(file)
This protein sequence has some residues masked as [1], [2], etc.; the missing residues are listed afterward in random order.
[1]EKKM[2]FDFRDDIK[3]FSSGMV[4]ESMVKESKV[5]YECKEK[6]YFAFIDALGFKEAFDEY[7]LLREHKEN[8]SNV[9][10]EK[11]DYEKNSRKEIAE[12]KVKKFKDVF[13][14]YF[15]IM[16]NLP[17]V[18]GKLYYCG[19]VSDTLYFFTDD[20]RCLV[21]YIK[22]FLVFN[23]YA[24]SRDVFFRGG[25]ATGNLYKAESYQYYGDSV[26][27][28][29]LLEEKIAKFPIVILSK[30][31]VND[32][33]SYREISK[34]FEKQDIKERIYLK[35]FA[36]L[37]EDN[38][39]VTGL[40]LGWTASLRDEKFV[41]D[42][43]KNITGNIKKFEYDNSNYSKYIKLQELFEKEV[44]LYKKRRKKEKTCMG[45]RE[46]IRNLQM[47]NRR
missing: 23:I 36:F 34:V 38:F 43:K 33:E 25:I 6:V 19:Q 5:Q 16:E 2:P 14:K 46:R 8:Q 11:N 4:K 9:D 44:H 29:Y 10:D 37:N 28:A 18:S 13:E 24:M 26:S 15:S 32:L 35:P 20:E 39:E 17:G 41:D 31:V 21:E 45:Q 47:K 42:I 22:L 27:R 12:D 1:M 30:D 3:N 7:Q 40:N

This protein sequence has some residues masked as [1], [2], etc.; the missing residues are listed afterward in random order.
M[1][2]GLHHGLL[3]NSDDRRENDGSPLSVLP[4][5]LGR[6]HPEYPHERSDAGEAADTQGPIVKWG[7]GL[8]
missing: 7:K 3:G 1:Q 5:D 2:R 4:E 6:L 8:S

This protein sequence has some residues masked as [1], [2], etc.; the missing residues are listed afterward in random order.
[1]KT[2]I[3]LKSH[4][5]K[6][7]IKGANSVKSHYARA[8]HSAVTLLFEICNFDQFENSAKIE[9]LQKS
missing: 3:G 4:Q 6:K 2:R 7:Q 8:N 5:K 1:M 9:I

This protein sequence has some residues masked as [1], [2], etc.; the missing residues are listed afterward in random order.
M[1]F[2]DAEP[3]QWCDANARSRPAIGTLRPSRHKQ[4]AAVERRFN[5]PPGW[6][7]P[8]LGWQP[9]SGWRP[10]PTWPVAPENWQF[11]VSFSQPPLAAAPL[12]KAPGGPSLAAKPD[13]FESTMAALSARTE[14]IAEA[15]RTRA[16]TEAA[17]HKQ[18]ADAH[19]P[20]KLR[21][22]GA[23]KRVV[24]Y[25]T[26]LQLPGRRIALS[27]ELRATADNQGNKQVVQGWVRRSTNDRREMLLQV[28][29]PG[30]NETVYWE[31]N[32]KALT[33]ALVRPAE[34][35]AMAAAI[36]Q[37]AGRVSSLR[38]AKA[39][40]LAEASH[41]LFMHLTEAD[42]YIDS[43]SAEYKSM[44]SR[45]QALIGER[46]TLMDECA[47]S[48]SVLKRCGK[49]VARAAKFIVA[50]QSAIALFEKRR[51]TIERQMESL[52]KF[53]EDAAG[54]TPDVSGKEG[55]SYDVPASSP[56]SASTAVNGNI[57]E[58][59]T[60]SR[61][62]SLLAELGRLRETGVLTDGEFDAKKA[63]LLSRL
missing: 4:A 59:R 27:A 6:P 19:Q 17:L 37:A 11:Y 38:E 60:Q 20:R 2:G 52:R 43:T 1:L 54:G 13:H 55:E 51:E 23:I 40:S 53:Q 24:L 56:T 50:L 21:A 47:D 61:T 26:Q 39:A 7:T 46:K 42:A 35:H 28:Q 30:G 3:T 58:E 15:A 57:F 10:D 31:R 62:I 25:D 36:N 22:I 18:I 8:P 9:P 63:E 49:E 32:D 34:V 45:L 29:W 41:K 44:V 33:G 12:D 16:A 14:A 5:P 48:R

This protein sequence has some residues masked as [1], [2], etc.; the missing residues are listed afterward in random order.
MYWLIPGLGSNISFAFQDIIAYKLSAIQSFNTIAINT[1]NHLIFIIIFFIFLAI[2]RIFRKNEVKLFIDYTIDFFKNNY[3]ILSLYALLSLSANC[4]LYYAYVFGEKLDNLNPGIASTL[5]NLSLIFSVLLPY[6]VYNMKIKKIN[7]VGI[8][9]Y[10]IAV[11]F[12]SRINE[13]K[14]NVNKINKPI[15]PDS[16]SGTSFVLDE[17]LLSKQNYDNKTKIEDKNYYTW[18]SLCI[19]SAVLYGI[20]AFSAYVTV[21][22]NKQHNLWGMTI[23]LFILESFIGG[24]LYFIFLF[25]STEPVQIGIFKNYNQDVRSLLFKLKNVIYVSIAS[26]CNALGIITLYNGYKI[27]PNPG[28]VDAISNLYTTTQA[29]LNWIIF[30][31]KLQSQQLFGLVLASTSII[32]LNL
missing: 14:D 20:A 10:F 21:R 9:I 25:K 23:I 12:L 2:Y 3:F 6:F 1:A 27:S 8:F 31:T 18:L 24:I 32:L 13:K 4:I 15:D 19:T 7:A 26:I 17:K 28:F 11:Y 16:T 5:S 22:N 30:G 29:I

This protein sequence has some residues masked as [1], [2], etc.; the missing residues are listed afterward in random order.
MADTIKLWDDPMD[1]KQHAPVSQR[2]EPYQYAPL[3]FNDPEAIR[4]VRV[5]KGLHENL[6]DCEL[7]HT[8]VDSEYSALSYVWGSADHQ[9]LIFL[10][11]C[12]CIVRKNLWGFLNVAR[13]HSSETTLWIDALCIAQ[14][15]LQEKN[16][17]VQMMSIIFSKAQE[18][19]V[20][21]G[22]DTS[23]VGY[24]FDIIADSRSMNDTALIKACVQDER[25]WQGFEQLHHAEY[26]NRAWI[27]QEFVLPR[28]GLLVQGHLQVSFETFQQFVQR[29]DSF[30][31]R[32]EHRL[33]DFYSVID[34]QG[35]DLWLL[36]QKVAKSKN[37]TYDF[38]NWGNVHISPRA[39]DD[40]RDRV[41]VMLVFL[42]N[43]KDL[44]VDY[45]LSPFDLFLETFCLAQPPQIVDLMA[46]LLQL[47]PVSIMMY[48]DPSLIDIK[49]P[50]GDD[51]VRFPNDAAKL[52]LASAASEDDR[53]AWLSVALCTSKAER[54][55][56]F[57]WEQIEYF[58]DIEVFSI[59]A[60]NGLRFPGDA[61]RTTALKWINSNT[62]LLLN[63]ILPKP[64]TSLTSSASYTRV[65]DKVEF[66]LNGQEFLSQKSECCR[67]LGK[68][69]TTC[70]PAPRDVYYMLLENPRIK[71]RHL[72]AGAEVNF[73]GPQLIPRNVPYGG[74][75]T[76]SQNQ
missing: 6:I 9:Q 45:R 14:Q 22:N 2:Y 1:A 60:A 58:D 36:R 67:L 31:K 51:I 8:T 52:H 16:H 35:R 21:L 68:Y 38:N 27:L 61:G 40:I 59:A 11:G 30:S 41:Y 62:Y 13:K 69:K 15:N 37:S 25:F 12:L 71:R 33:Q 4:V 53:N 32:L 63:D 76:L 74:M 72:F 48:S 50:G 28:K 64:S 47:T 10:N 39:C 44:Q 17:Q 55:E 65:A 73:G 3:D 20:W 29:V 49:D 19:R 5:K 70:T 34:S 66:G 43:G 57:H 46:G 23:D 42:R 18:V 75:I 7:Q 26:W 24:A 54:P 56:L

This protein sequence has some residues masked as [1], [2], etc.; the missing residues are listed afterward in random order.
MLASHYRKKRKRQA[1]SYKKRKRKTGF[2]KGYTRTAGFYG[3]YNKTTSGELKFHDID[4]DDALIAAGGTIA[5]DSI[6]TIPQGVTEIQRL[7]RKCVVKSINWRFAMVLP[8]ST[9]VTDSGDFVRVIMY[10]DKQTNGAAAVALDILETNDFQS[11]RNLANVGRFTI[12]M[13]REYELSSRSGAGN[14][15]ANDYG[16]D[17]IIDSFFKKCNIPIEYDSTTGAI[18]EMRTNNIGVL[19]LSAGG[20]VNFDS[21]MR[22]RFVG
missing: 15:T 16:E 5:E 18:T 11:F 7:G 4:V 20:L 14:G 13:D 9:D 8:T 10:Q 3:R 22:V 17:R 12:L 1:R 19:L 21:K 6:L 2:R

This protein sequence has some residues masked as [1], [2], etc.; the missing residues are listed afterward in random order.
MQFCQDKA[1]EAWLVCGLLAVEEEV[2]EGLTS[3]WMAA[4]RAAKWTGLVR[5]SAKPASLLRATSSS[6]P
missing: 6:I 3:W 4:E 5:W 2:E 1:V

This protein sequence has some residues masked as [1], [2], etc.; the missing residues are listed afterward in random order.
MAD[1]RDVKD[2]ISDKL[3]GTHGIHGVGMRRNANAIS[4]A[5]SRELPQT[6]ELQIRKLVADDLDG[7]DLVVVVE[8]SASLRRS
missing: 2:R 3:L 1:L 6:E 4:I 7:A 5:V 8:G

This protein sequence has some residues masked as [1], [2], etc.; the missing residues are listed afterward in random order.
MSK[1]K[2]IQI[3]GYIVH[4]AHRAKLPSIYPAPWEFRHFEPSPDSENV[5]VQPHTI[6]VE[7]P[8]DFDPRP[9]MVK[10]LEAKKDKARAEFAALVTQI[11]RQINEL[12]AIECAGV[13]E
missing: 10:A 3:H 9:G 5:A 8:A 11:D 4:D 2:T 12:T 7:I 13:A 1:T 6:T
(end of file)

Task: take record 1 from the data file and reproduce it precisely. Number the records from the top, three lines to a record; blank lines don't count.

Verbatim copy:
This protein sequence has some residues masked as [1], [2], etc.; the missing residues are listed afterward in random order.
[1]EKKM[2]FDFRDDIK[3]FSSGMV[4]ESMVKESKV[5]YECKEK[6]YFAFIDALGFKEAFDEY[7]LLREHKEN[8]SNV[9][10]EK[11]DYEKNSRKEIAE[12]KVKKFKDVF[13][14]YF[15]IM[16]NLP[17]V[18]GKLYYCG[19]VSDTLYFFTDD[20]RCLV[21]YIK[22]FLVFN[23]YA[24]SRDVFFRGG[25]ATGNLYKAESYQYYGDSV[26][27][28][29]LLEEKIAKFPIVILSK[30][31]VND[32][33]SYREISK[34]FEKQDIKERIYLK[35]FA[36]L[37]EDN[38][39]VTGL[40]LGWTASLRDEKFV[41]D[42][43]KNITGNIKKFEYDNSNYSKYIKLQELFEKEV[44]LYKKRRKKEKTCMG[45]RE[46]IRNLQM[47]NRR
missing: 23:I 36:F 34:V 38:F 43:K 33:E 25:I 6:V 19:Q 5:Q 16:E 2:P 14:K 46:R 8:Q 11:N 4:K 9:D 44:H 29:Y 10:D 37:N 28:A 18:S 13:E 24:M 26:S 15:S 32:L 35:P 20:E 39:E 17:G 41:D 31:V 21:E 45:Q 47:K 42:I 22:L 27:R 12:D 1:M 30:D 3:N 7:Q 40:N